What Can We Learn From The World’s Largest Study On Kindness?

Within our framework of providing values-based, respectful relationship education, we love promoting the idea of being kind. Kind in person, kind online, kind to the people we know, and kind to people we don’t know.

I read a really interesting article recently about one of the largest studies that’s ever been done on kindness. The study was led by a team from the University of Sussex, and it had some really interesting insights. Here are the ten findings of the study.

Which one stands out the most for you?

1) Kind acts are very common

2) The most common kind act is to help people when they ask

3) Two thirds of the participants in the study think the pandemic has made us kinder

4) There’s a link between kindness and well-being

5) Extroverts give and receive more kindness

6) People see more acts of kindness at home than anywhere else

7) Women carry out slightly more kind acts on average and so do people who are religious

8) We worry about our offers of kindness being misinterpreted

9) People who talk to strangers see and receive more kindness

10) Income makes little difference to how kind people are

I really appreciated the finding between kindness and wellbeing. With so many schools and teachers focusing on wellbeing, I’m encouraged that kindness can be central to young people’s wellbeing.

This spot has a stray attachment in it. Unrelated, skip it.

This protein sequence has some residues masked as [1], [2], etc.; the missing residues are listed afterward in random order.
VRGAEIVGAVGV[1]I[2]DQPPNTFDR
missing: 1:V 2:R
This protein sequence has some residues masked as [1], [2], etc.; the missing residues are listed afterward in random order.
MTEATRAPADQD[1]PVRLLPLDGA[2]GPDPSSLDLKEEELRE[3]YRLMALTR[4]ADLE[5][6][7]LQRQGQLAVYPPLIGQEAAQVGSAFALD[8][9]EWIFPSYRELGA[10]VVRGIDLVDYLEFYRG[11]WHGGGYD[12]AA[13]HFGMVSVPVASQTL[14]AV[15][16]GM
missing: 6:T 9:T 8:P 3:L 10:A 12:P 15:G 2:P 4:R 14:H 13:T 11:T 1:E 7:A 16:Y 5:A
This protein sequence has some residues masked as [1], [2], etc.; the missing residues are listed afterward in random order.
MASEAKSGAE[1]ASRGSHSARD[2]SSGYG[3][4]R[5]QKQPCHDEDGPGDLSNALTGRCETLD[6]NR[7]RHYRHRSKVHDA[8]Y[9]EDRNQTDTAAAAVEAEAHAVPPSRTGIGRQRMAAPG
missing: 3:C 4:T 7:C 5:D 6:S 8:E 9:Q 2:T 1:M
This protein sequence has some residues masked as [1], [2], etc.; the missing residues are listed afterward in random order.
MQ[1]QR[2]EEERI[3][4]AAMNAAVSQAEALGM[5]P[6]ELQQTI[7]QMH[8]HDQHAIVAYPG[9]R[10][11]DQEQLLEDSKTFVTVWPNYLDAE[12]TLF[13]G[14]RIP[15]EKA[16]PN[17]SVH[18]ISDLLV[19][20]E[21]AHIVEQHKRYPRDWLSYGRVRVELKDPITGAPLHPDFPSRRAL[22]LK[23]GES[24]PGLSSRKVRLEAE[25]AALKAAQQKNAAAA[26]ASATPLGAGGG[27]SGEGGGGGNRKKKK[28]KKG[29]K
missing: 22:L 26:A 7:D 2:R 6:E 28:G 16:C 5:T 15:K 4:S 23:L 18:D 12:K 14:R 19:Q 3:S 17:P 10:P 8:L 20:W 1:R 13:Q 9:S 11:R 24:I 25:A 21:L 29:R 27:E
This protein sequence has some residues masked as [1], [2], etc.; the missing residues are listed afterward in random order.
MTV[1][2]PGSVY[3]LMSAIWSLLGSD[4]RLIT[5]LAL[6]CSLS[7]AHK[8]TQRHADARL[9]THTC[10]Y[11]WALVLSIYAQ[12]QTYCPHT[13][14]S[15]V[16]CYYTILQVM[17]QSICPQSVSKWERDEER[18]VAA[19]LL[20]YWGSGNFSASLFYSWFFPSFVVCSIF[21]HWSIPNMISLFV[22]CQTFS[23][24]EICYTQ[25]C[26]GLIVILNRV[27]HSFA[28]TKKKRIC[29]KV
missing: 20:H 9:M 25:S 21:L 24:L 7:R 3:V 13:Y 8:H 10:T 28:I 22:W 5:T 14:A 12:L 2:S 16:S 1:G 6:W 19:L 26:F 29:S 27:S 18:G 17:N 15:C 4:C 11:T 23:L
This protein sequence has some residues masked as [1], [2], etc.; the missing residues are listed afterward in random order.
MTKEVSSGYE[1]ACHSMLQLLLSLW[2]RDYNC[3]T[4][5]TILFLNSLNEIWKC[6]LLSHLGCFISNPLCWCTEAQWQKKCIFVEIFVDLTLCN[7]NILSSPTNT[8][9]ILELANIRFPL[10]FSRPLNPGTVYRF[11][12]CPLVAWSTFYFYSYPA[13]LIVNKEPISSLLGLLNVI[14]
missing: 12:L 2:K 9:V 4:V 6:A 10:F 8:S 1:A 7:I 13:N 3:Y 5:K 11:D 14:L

Inspired by this study, I wanted to offer a simple “tip of the week,” that all of us – teachers, educators and parents – can outwork (myself included), to help us spread kindness:

Encourage more than you criticise.

Research cited in the Harvard Business Review found that people need an encouragement-to-criticism ratio of around 5:1 in order to feel affirmed and appreciated in a relationship. Whether it be in the home, the classroom or the office, balancing our encouragement-to-criticism ratio in this way helps our relationships stay healthy and positive

While to some this may seem contrived, I think it can be a really helpful tool to keep in mind as we navigate relationships with young people. It’s so easy to be constantly pulling people up on what they’re doing wrong, instead of looking for an opportunity to pat them on the back for what they’re doing right.

Encouraging more than we criticise is a really simple strategy that we can all employ to outwork kindness.

Kindness breeds kindness. It’s infectious to those around us. Acts of kindness may seem small, but they are certainly not insignificant. If we want to create a kinder world, it starts with kind schools, kind homes and kind students.

As parents, teachers and educators, we can all play a big part in this.

What’s something that you can do to help create a culture of kindness in your school, your classroom or your home today?

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